Several recent reports have shown that the numerous selection pressures on the pol gene make it suitable for phylogenetic studies (Njouom et al. 2003). HIV-1 subtypes were determined here by sequencing the PR and RT genes of plasma viruses, an approach that has proved to be useful by other investigators (Ramos et al. 1999, Holguín et al. 2002). PR and RT sequences were grouped because phylogenetic analysis of PR sequences appears to be less trustworthy than that of RT. This is probably due to the size of the PR gene, which has fewer variations among subtypes and less phylogenetically informative sites. Moreover, the analysis of the PR sequences alone may be doubtful due to closely-related subtypes or recombinant viruses (Gonzales et al. 2001, Pasquier et al. 2001).
Brazil is a huge country and differences in the pattern of HIV-1 subtypes distribution have been identified among the geographic regions. Thus it is important to monitor subtype profiles, as their distribution has local determinants, and data from one site cannot be generalized for the entire country or even for a single geographic region. HIV-1 subtype B is the most prevalent in our country, followed by subtype F1, with sporadic cases of subtypes C, D, and A (Rossini et al. 2001, Morgado et al. 2002, Tanuri et al. 2002, Gadelha et al. 2003, Soares et al. 2003).
We performed the HIV-1 genetic subtyping on 45 samples from the Federal District, based on phylogenetic analysis of the PR and RT genes. Our results reflect subtypes distribution previously observed in other Brazilian regions, as subtype B was the most prevalent (96%). The remaining two samples (4%) seem to be recombinants between subtypes B and F, what has also been described in Brazil and may explain why they do not branch with the reference samples in the phylogenetic tree (Ramos et al. 1999, Gadelha et al. 2003, Cerqueira et al. 2004). Studies are being conducted in order to analyze subtype homologies of these samples based on additional genes.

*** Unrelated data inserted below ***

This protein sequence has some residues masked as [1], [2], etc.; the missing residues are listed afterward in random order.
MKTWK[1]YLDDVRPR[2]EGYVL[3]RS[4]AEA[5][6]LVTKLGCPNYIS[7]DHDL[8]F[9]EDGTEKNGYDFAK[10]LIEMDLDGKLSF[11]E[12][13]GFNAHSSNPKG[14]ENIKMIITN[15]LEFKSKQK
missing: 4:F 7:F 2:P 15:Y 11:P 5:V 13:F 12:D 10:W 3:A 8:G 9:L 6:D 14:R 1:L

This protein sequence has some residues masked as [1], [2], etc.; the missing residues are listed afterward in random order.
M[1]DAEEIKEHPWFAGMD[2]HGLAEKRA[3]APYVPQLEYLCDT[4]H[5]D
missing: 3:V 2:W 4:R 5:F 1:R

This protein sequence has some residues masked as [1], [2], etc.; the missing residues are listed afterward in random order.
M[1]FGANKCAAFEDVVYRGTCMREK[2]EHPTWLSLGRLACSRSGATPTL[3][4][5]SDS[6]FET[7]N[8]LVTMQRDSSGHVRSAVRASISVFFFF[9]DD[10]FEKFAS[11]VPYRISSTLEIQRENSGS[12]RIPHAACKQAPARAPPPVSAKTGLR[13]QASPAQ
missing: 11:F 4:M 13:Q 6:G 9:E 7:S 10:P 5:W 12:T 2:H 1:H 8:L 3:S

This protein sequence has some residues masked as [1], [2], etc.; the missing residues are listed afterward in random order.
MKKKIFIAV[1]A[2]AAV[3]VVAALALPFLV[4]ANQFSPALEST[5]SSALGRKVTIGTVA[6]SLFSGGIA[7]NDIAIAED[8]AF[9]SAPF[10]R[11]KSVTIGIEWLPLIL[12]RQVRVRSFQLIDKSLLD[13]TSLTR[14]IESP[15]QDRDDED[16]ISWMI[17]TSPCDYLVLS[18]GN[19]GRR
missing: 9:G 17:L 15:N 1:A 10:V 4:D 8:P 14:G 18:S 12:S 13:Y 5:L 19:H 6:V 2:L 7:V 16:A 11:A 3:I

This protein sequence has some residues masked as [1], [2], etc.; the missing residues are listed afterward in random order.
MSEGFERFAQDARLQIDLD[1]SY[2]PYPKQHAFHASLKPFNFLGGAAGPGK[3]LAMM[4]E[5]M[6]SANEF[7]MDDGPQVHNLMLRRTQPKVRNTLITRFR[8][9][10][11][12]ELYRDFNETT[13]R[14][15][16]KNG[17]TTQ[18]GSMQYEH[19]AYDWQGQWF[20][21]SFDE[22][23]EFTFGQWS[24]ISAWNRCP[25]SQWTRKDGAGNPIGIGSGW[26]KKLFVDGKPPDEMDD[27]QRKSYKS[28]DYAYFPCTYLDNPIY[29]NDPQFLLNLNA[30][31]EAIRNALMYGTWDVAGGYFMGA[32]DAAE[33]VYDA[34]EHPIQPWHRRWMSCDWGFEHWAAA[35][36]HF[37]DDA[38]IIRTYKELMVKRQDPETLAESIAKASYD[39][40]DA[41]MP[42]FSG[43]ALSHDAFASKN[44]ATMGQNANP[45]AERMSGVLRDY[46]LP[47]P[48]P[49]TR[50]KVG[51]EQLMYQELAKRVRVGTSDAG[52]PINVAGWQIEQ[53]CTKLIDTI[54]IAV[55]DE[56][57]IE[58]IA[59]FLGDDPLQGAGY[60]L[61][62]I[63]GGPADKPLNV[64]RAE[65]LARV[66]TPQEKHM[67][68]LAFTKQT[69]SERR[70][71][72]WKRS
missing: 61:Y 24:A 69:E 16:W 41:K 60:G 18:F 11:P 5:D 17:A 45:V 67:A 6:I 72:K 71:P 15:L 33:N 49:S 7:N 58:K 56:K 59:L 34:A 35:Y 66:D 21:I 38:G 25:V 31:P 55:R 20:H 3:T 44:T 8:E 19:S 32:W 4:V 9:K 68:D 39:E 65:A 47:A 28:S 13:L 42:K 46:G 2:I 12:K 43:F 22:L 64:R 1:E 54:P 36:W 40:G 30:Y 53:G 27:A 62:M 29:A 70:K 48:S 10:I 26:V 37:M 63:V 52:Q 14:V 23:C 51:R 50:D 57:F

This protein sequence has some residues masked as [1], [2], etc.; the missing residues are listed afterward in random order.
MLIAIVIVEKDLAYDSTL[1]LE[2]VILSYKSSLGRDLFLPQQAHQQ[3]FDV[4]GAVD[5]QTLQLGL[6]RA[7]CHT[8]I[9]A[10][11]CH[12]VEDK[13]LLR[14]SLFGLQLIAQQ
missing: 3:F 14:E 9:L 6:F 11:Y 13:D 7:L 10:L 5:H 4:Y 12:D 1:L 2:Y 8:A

Eighty four percent of the HIV-1 infected studied subjects from the Federal District, who were under anti-retroviral treatment and with viral load counts higher than 100,000 copies/ml, presented viral genomic mutations associated with drug resistance. This result is close to that reported in another Brazilian study, where 84.7% of the virus strains showed resistance-associated mutations (Tanuri et al. 2002) and to the frequency of 84.2% that we have found on samples collected at 1998 (Cerqueira et al. 2004).
The higher prevalence of resistance mutations in the PR region, when compared to RT, could be associated with extensive use of PI for the treatment of infected individuals in the Federal District. This may be particularly true for APV, as this PI-associated major mutation, I50V, was found in 38% of the subjects analyzed. Alternatively, I50V may represent a signature of HIV-1 strains from the Federal District. This calls for further investigation, already in course.